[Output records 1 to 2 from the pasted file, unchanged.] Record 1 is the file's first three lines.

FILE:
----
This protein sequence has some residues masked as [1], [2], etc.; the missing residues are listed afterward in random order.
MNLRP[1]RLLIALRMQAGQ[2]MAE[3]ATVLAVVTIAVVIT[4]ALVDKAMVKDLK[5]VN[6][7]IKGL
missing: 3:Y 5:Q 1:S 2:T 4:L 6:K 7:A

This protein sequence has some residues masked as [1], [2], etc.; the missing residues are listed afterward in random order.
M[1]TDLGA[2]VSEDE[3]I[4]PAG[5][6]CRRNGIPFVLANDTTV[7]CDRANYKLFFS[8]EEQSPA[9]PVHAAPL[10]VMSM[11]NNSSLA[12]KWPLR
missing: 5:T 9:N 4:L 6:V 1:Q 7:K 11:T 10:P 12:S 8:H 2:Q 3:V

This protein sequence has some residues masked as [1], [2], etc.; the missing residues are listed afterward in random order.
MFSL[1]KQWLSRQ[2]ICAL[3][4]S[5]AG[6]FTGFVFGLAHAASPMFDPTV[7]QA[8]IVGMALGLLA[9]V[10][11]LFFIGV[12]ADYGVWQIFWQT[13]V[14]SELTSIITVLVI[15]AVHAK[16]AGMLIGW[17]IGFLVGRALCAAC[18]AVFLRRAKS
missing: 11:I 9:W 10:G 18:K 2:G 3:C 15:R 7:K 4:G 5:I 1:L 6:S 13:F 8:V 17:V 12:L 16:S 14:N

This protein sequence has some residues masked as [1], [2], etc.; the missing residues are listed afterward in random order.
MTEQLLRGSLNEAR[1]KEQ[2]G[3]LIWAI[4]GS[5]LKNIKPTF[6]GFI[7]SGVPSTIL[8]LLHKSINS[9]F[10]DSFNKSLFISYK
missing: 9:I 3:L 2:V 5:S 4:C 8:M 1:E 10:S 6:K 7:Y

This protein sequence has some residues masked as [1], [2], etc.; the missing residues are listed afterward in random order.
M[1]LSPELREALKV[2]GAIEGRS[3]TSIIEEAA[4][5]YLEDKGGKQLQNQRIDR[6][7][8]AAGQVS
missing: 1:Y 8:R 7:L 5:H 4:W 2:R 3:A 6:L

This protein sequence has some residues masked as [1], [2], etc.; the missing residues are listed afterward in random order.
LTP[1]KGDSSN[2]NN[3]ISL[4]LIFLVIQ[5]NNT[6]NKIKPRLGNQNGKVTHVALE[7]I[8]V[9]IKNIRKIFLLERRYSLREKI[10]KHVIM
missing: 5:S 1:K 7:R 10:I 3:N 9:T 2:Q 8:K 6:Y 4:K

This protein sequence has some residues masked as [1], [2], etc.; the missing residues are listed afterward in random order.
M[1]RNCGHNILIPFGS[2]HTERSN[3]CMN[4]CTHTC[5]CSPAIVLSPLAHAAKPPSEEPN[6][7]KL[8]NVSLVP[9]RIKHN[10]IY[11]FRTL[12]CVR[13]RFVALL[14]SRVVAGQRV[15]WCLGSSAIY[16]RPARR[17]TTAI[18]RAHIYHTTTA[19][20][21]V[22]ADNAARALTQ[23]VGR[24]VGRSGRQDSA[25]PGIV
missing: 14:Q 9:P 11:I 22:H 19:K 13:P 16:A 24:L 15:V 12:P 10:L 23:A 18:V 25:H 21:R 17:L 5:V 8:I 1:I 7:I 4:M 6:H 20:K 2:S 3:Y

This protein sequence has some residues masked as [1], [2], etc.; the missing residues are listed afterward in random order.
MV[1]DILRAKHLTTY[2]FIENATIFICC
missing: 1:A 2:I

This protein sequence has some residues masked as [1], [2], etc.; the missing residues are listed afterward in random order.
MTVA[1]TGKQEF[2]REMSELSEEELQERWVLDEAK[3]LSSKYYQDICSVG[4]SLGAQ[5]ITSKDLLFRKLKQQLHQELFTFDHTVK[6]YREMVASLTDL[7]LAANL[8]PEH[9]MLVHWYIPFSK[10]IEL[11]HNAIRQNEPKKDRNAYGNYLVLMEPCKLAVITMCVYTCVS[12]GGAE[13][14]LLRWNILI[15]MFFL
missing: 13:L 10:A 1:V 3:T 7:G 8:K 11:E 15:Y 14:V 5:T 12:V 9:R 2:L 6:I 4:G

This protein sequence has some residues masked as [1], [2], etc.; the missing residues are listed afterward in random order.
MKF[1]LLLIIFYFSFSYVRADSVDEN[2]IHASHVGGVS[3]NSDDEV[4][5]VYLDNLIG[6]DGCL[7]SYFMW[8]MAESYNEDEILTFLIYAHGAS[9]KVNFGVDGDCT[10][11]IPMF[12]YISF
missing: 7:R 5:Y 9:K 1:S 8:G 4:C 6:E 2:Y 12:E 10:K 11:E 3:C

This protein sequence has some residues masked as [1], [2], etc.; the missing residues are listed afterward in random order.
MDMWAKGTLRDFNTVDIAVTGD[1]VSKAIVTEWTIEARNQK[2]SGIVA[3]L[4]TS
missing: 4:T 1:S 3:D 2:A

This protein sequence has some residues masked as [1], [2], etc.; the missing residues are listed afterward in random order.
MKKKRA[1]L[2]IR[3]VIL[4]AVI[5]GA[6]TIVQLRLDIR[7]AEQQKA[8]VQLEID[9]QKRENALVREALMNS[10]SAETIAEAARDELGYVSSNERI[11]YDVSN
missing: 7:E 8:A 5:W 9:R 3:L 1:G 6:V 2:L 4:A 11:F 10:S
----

This protein sequence has some residues masked as [1], [2], etc.; the missing residues are listed afterward in random order.
MNLRP[1]RLLIALRMQAGQ[2]MAE[3]ATVLAVVTIAVVIT[4]ALVDKAMVKDLK[5]VN[6][7]IKGL
missing: 3:Y 5:Q 1:S 2:T 4:L 6:K 7:A

This protein sequence has some residues masked as [1], [2], etc.; the missing residues are listed afterward in random order.
M[1]TDLGA[2]VSEDE[3]I[4]PAG[5][6]CRRNGIPFVLANDTTV[7]CDRANYKLFFS[8]EEQSPA[9]PVHAAPL[10]VMSM[11]NNSSLA[12]KWPLR
missing: 5:T 9:N 4:L 6:V 1:Q 7:K 11:T 10:P 12:S 8:H 2:Q 3:V